Archive December 2017 XVIII, No. 12

Editor's Page: Are Your Surgeons Suffering in Silence?

The wear and tear of laparoscopy will take its toll on your doctors.

Dan O

Dan O'Connor, Editor-in-Chief


laparoscopy ERGONOMICS Laparoscopy takes a real toll on surgeons' bodies.

Do you think much about the physical toll surgeons experience as a result of their jobs, about the wear and tear on their bodies from laparoscopy?

We didn't either until we talked to several surgeons about repetitive stress injuries and OR ergonomics for "The Aches and Pains of Laparoscopy" on page 62 of this issue.

We had no idea laparoscopy was such a grueling and physically demanding activity that took such a toll on surgeons' bodies. But operating chopstick-style with your neck, shoulders, arms, wrists and hands at odd angles and stuck in one position for hours put enormous stress and strain on the body.

"Ergonomics may be the most important issue facing surgeons today," says Howard Ross, MD, chief of colon and rectal surgery at Temple University Hospital in Philadelphia, Pa. "This is an underappreciated and an incredibly important topic."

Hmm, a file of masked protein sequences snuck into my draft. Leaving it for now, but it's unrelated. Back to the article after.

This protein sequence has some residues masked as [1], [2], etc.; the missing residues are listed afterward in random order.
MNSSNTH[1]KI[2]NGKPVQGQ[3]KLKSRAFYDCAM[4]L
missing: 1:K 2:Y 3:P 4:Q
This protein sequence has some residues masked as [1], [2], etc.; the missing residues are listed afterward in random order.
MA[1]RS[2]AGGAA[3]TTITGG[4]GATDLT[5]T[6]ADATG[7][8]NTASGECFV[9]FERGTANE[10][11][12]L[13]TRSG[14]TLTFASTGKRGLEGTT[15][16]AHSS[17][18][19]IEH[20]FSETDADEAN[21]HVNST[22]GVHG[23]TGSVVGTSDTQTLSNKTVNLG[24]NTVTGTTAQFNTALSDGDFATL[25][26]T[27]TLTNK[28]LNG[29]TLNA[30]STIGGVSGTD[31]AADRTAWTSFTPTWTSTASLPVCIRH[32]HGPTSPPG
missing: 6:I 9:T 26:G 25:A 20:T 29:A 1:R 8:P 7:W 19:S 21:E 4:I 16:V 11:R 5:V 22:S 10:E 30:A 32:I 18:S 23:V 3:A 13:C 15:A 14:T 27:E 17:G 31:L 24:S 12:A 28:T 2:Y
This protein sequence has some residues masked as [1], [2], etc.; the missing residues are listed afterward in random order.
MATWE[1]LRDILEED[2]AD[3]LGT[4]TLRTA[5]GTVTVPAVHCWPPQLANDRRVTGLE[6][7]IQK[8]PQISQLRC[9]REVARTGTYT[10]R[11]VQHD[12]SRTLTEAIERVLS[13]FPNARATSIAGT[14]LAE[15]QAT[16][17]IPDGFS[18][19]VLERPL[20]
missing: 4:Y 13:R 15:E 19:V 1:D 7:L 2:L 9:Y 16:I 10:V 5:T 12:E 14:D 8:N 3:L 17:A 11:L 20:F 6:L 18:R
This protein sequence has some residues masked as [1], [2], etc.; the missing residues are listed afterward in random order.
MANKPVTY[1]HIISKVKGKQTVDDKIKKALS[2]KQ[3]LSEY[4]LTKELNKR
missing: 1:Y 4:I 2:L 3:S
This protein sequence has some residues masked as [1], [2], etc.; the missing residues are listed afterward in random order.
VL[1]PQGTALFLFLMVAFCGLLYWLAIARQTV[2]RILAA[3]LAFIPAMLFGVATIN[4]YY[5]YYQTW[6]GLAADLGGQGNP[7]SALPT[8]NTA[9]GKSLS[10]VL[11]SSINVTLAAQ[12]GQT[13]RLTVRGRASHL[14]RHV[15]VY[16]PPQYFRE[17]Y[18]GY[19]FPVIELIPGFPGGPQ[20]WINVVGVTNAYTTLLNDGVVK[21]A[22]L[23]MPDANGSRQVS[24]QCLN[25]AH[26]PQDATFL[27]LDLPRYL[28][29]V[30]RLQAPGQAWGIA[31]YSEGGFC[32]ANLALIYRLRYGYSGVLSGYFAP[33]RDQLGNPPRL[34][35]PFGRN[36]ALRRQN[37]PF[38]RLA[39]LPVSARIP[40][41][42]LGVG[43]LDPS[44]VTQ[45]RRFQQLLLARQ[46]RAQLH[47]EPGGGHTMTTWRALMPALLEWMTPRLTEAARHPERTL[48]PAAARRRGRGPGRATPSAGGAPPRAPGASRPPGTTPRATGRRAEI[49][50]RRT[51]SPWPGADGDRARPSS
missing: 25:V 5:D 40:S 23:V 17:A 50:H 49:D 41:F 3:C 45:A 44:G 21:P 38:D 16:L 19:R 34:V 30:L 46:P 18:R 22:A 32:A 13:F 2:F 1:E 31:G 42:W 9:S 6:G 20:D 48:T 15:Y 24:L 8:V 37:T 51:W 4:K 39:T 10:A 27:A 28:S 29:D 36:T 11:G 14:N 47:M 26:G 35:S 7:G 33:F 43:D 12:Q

Even though your surgeons might limp out of the OR after a day of laparoscopy feeling like a giant bruise, you might not hear them complain. Their machismo and their training won't let them.

"We're used to suffering," they say to themselves. "Medical school conditioned us to work hard."

They're also used to abusing and neglecting their bodies. If they can be on their feet for 12 hours straight on 3 hours of sleep and not eat lunch, what's a little wrist pain? So what if it hurts when they try to turn my neck to the left.

They grin and bear it rather than complain about aches and fatigue. They're taught to suck it up and tough it out, even though they risk an injury that could cut short a 30-year career.

That's where you come in. Encourage your docs to take a 90-second break during surgery to stretch. Make sure your ORs are ergonomically friendly — the HD monitors are positioned at eye level, the room is set up for the surgeon, not the assistant or the residents — and stock the latest laparoscopes, the ones with the comfortable handles. Encourage surgeons to think of their comfort so they preserve their careers.

"The key to preventing ergonomic injuries in surgeons is to make them aware, as early as possible in their careers, that they exist. They need to be aware that if they don't set the room up for their comfort, over time they will have an injury," says Dr. Ross. "They must pay attention to their own wellness. Are their shoulders relaxed? Is their hand in the correct position? Are their eyes maintained on the screen so that their neck remains neutral?"

How can surgeons advance their careers? "By taking care of our bodies," says Sharona B. Ross, MD, FACS, the director of minimally invasive surgery and surgical endoscopy at Florida Hospital Tampa. OSM

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